News & Media

January 2017 Newsletter


Welcome to the new year! The summer holiday season will soon draw to a close and kids will go back to school. And after Australia Day, Sydney’s housing market will wake up from its holiday siesta. Of course many people are wondering what the new year will hold for the market.

If the end of the 2016 selling season is anything to go by, we’re in for a healthy start. The final weekend of the season posted robust auction results in Sydney, even though the number of auctions in the final week before Christmas was understandably fewer.

Many are upbeat about 2017. SQM Research’s Louis Christopher is forecasting double-digit price gains for Sydney in 2017 – although he has warned of a “hard landing” if financial regulators do not curb mortgage lending.

In its annual Housing Boom and Bust report, SQM Research forecasts that Sydney housing prices could rise by 18% in 2017. According to senior analyst Louis Christopher, wealthy home owners will drive the growth in sectors of the Sydney and Melbourne housing markets, but the level of house price growth will depend on what the Reserve Bank does with the official cash rate (see below scenarios).


Source: SQM Research         

While Sydney and Melbourne – whose markets are being driven by the country’s fastest growing economies – are expected to have strong growth, other capital cities are not expected to enjoy the same price gains.

However, for Sydney it’s not a case of “one size fits all”. House prices in Sydney’s east and lower north shore have been outperforming the outer ring suburbs.

Overall, Mr Christopher believes the country’s housing markets are overvalued. “Whether one considers rental yields, housing prices to wages, housing price to nominal GDP – they all paint the same picture of a deeply overvalued [national] market,” he said.

The key drivers, he said, include population growth, long-term supply restrictions, plus easier and cheaper access to housing credit. And because of our low interest rate environment and Australians’ ability to service higher housing debt, he sees property prices rising further this year. He has warned the RBA to take action “sooner rather than later” in order to cool off the housing market before a potential bust in 2018.

In an interview with Smart Company, Mr Christopher said: “In my opinion, the RBA will need the Australian Prudential Regulation Authority (APRA) to rein in credit lending once again, or lift interest rates, or do both, and they need to take action sooner rather than later,” he said.

“Affluent areas tend to be driven by the prosperity of local economy. And right now, both Sydney and Melbourne have the fastest growing economies in the nation.

“APRA’s actions last year to rein in housing investment credit growth worked. [But] tapping on APRA’s shoulders once again could be a little more complicated this time around as it will need to involve restricting owner-occupied credit growth – something which the banks will be more reluctant to mess with.”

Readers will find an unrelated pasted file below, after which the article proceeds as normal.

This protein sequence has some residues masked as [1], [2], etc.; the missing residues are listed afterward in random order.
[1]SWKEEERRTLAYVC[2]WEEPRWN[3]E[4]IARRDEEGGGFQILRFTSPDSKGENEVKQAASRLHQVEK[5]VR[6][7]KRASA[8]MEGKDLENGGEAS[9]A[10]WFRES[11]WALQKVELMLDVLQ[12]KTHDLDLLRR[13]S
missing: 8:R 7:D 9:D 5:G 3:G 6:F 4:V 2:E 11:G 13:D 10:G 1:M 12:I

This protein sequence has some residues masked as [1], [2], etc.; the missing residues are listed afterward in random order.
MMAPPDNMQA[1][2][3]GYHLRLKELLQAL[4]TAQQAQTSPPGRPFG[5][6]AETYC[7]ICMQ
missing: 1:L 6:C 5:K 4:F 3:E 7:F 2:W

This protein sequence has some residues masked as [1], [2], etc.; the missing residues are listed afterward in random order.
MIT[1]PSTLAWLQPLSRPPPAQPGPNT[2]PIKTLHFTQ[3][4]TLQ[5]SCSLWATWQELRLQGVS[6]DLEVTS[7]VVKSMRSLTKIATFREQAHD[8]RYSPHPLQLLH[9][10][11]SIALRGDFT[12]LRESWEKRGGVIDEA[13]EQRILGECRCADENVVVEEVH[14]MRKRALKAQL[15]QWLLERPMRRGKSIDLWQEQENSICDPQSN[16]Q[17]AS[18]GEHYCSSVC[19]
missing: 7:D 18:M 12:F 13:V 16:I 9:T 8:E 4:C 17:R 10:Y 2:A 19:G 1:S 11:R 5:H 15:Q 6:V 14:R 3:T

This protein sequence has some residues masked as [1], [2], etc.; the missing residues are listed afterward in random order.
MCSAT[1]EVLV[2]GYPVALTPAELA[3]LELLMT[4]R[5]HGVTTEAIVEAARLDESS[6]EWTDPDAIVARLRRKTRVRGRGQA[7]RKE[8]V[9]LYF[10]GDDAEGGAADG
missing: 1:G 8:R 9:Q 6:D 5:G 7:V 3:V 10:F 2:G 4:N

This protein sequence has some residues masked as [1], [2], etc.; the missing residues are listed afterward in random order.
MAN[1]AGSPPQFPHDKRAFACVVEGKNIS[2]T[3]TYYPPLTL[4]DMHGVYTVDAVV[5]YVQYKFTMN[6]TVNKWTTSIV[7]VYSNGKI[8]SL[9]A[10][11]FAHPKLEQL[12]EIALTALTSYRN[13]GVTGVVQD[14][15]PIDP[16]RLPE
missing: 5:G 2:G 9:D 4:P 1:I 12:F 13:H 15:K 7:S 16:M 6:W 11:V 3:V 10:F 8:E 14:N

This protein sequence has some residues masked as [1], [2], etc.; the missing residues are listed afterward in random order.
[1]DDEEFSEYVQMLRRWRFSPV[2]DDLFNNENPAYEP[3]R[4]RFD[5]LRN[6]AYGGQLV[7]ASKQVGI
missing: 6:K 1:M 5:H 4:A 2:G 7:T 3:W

Mr Christopher believes potentially putting in additional deposit requirements to purchase a home, or in a worst case scenario perhaps having to lift interest rates, might be required.

Right now we’re just at the start of the year, so let’s see how it pans out.


On Friday January 20, Donald Trump becomes the President of the United States of America. There’s been plenty of conjecture about what it might mean for Australia’s economy and, drilling down further, the housing market.

One potential impact could be an increase in the level of foreign investment. The United States is already the second-biggest foreign investor in Australian property, with $7.1 billion worth of applications approved by the Foreign Investment Review Board in 2016. Whether this will increase as a result of the US election remains to be seen. However, soon after the election result, many real estate agents did notice a marked increase in online enquiries from Americans about moving to Australia. Australia is viewed as a safe-haven destination by many because of its stable political environment and strong banking system.

Where the greatest increase in investment is likely to come from is China. If Trump introduces measures to curb trade or increase tariffs on Chinese imported goods, Chinese investors may decide to forgo any other form of investment in the US and look to Australia.

AMP Capital chief economist Shane Oliver said in an interview with that the outcome of the US election is likely to see an increase in Chinese interest in Australian real estate. “It is probably more significant than Brexit,” Oliver said. It could push up house prices, he added. 

“The problem is that anything that adds to demand in an already hot market is a bit of a problem in the sense it pushes prices further into unaffordable territory for ordinary Australians,” Oliver said.

Oliver said it is likely Australia will get an initial surge in interest from Americans looking to potentially relocate, but it will probably die down as people wait to see what happens. “If they are then unhappy with what happens then it might surge again,” he said.


PROPERTY MANAGER  Mobile:  0401 775 765

We would like to welcome Mario Nucifora to our Property Management team.

With more than two decades of working in real estate, he brings vast experience and invaluable knowledge to his role.

Mario is a committed and caring property management professional with meticulous attention to detail.  He is passionate about providing excellent customer service and treating all clients with respect and integrity. He has a detailed understanding of property management and provides clients with reliable advice to help them make the most from their investments.



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